Video yourself challenging students to participate in some dares. Things like build a log cabin with a bunch of hotdogs, or build a fort in the backyard with sticks and send in a picture.

Pick one winner for each dare and Amazon them a prize like a five-pound gummy bear. You can do multiple dares a day, or do one dare each day!

7. TikTok fun

Use the Duet feature on TikTok to recreate fun TikTok videos your students have made. Have them recreate the TikTok videos you’ve made too using this feature!

8. Masked Speaker

Having a guest speaker Zoom/YouTube in for your group to give a message in costume and allow students to have an opportunity to guess who it is. Send the winner a prize from Amazon!

9. Trivia Night

Remember when HQ Live was a big deal? Host your own version with your students online! About anything. OR let your students put the questions together and run it for the group!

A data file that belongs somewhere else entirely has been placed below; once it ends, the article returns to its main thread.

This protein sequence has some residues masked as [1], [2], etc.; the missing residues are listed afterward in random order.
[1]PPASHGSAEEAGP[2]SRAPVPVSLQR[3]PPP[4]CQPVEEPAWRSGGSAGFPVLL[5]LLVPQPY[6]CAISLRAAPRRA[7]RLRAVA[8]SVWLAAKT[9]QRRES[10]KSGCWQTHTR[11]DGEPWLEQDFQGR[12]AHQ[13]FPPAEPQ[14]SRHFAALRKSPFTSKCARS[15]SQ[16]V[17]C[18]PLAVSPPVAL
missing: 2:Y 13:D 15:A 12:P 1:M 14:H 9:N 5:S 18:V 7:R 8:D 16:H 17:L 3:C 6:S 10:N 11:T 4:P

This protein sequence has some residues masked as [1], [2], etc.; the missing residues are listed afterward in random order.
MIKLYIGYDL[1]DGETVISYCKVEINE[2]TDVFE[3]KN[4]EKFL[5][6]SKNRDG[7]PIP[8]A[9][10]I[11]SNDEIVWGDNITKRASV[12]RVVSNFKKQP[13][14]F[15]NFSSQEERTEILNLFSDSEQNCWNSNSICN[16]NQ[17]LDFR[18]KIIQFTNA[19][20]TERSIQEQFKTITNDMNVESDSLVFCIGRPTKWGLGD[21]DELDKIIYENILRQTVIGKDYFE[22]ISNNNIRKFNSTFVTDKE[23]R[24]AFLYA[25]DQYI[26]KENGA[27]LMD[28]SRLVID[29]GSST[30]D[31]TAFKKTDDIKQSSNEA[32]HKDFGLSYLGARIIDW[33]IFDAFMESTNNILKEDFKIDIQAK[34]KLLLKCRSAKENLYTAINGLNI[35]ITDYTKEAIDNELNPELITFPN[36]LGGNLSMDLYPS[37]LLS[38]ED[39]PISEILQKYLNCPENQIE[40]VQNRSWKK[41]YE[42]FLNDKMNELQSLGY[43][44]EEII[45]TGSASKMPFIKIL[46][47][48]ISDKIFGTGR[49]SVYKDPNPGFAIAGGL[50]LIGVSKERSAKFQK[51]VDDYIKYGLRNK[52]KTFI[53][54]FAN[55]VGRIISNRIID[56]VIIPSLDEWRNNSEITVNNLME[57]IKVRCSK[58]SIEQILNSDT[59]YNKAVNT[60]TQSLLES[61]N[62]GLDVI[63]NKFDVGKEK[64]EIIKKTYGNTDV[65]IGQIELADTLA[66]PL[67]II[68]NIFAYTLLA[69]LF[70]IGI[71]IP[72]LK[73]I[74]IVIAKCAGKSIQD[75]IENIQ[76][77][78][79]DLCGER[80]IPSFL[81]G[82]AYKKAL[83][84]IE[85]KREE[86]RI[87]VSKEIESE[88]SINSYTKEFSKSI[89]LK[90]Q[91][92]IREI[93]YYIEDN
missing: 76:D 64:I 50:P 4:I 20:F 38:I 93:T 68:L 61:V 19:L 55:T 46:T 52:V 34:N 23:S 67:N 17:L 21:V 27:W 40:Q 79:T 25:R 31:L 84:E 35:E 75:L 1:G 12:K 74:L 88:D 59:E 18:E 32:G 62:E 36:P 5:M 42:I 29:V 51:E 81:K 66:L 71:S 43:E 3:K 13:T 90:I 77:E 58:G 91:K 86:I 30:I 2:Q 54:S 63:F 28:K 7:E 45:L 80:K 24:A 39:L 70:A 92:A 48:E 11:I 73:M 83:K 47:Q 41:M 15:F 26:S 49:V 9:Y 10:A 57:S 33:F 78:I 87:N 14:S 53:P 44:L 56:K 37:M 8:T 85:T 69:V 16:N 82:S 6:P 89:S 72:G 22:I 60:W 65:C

10. Student Take Over

Whether it’s a small group, a full grade, or a different group, what if you handed over the YouTube Live keys to someone else and allowed them to do something fun or quirky for a little bit?

11. Host a Late Show (at any time of the day)

Create a Jimmy Fallon Show set-up with a guest and a game, where the monologue is the teaching time.

12. Story Time

Livestream yourself reading a story for your students (either an actual book or from the Bible or a devotional). Make sure to have someone fielding questions on the livestream as students send them in!

A fun variation is PJ’s and Bedtime story mad libs. Just grab a children’s book and cross out the names of all the characters. Replace them with names of students in your group. Log on at midnight and do a bedtime story starring them.